“What Orwell feared were those who would ban books. What Huxley feared was that there would be no reason to ban a book, for there would be no one who wanted to read one. Orwell feared those who would deprive us of information. Huxley feared those who would give us so much that we would be reduced to passivity and egoism. Orwell feared that the truth would be concealed from us. Huxley feared the truth would be drowned in a sea of irrelevance. Orwell feared we would become a captive culture. Huxley feared we would become a trivial culture, preoccupied with some equivalent of the feelies, the orgy porgy, and the centrifugal bumblepuppy. As Huxley remarked in Brave New World Revisited, the civil libertarians and rationalists who are ever on the alert to oppose tyranny “failed to take into account man’s almost infinite appetite for distractions”. In 1984, Huxley added, people are controlled by inflicting pain. In Brave New World, they are controlled by inflicting pleasure. In short, Orwell feared that what we hate will ruin us. Huxley feared that what we love will ruin us.”
Neil Postman “Amusing Ourselves to Death”
Some books are ahead of their time. The quote above is from a book written in 1985, well before the Internet added to the white noise of what passes for information, before Reality TV reduced things to static and encouraged us to see good guys and bad guys. A couple of days ago, I was reminded of it by a comment about the ten second grab for the evening news, so I searched my bookshelves and found it. It’s been years since I read it, but flicking through, I found it quite amazing.
In one chapter of the book, Postman talks about a debate between Lincoln and his political opponent in 1854 where, after a three hour address by his opponent, Lincoln suggests that the audience go home and have dinner before he begins his three hour reply. Of course, there was nothing much else to do in 1854. No Internet, no TV, no Radio. So listening to political opponents speak would have been a novelty. But it would be hard to imagine one of our leaders today letting his audience walk out before some sort of reply had been given – even if it were only a promise to stop the boats.
For years I’ve felt that what we call “News” is a voyeuristic prying into things that don’t really concern us. Spectacular film of something will get greater coverage than Government decisions that affect us all. A ten car pile-up with exciting footage will get more airtime than an earthquake in a third world country that kills thousands. I suspect this book has influenced the way I see such things, but re-reading it, I find its message more accurate than I did when I first read it twenty five years ago.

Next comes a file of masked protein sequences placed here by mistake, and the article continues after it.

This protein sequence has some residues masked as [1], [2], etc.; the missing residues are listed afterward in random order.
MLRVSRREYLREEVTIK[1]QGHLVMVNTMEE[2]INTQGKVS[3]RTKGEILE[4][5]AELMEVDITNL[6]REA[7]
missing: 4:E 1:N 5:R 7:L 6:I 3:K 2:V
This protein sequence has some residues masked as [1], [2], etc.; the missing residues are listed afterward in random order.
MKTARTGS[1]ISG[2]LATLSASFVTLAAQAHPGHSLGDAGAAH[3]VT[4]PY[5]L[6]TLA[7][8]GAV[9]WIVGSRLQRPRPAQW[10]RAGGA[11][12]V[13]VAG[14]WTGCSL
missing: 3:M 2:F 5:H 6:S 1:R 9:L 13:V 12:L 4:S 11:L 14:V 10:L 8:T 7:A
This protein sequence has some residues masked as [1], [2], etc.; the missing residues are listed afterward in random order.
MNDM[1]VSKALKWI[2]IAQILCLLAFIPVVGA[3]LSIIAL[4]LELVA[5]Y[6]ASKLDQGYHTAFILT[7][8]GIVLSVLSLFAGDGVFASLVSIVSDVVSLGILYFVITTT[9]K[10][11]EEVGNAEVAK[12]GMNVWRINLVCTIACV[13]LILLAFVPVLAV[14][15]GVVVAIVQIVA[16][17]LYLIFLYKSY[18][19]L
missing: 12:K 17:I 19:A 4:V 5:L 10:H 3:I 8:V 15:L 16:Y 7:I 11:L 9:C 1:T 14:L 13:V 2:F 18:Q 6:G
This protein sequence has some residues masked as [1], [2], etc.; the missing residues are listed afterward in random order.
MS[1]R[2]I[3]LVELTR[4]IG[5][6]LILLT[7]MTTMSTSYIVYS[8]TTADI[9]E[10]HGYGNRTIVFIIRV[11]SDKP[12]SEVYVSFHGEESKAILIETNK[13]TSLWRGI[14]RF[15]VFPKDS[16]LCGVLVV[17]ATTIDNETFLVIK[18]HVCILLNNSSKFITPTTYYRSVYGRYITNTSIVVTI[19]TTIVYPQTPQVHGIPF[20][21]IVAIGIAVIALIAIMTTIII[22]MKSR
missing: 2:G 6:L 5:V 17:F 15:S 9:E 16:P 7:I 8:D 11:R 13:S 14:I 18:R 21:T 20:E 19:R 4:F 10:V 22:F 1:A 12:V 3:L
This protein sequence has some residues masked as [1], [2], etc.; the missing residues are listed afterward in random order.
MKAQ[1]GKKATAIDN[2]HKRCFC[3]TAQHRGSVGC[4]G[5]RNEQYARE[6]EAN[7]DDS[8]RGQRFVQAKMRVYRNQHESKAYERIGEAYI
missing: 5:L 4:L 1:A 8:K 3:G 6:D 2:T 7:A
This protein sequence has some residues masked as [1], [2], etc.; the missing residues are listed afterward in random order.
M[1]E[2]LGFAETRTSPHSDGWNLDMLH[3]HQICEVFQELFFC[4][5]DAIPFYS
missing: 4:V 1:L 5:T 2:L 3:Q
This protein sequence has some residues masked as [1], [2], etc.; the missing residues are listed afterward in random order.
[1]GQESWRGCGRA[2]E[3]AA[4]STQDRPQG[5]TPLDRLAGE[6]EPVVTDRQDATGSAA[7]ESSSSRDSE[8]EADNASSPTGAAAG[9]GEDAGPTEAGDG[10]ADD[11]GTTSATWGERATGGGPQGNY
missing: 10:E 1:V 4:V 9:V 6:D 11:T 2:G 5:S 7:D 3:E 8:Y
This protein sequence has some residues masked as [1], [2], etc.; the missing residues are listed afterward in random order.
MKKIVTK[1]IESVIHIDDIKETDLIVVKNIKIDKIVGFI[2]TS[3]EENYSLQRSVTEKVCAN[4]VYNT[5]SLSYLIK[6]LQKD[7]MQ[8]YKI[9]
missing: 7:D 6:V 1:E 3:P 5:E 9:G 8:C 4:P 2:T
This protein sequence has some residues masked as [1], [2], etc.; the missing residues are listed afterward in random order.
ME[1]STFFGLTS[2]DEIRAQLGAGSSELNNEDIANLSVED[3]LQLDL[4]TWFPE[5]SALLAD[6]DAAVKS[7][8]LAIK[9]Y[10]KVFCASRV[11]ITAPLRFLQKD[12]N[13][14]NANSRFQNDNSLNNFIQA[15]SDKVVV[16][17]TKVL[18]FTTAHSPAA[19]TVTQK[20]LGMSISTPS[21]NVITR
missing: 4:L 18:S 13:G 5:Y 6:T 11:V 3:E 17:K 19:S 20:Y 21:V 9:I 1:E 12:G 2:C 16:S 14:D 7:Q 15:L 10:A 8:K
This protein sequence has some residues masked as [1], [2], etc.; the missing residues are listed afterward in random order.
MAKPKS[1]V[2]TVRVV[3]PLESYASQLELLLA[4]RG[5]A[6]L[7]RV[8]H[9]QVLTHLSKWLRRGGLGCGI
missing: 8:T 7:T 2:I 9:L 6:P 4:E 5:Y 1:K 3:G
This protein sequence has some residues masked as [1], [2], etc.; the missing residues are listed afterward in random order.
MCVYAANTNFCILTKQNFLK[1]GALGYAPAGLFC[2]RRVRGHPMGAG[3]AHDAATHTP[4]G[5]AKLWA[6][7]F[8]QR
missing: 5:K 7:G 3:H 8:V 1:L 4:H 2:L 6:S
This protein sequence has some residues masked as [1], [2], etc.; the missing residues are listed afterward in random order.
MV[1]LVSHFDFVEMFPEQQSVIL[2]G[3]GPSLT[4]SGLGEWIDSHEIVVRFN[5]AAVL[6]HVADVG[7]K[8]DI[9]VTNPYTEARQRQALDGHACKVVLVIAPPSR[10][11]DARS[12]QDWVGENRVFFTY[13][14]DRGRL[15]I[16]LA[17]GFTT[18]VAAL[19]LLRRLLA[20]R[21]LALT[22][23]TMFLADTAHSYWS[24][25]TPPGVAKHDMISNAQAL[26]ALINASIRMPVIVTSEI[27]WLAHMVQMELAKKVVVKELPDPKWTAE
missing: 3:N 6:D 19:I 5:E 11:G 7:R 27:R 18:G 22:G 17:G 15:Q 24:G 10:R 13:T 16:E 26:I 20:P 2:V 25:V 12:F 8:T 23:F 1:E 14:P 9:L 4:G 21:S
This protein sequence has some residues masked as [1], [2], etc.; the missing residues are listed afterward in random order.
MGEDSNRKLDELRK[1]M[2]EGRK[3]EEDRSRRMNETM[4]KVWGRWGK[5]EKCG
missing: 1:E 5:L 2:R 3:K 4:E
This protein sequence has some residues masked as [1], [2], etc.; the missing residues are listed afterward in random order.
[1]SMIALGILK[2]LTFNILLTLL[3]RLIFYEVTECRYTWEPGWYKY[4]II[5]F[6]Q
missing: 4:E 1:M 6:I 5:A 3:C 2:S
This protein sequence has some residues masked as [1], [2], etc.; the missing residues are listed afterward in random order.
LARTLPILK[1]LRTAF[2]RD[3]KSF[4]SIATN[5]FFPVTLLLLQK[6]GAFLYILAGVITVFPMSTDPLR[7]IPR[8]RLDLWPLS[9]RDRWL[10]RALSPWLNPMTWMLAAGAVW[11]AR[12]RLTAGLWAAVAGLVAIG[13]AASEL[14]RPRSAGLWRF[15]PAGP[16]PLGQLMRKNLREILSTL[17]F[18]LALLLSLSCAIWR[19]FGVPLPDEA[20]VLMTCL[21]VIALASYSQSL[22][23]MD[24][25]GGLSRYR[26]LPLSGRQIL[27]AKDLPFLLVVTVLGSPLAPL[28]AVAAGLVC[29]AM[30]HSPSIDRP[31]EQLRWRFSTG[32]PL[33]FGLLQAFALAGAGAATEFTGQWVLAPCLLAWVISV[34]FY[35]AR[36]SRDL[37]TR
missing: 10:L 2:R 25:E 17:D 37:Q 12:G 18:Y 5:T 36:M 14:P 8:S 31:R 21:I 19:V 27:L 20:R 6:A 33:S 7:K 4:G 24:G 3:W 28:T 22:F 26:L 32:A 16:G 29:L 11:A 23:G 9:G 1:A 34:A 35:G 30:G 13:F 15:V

Is politics a version of “Big Brother” or “MasterChef”? – Julia has been voted out of the house. Kevin Rudd has taken over and reduced the lead according to the latest opinion poll. Who’s in front? Who will win? Exciting, isn’t it? This soap opera will only mention policy briefly, if at all. Kevin offers to debate Tony at the National Press Club. Tony says he’ll wait until the election date. But I very much doubt that there’ll be a three hour debate. We don’t have that much interest in politics. We don’t care about how we’re governed enough to listen to these people for more than a few minutes at a time. There is no widespread condemnation of Abbott’s refusal to debate. It’s only to be expected. This is not about getting your point of view out there. This is about winning. Political commentary is often about whether the strategy is effective.
I once suggested that before people were allowed to vote that they needed to pass a test which showed that they had some understanding of the issues they were voting on. Someone wanted to know if the politicians had to pass the same test. I thought he was joking. Now, I’m not so sure.
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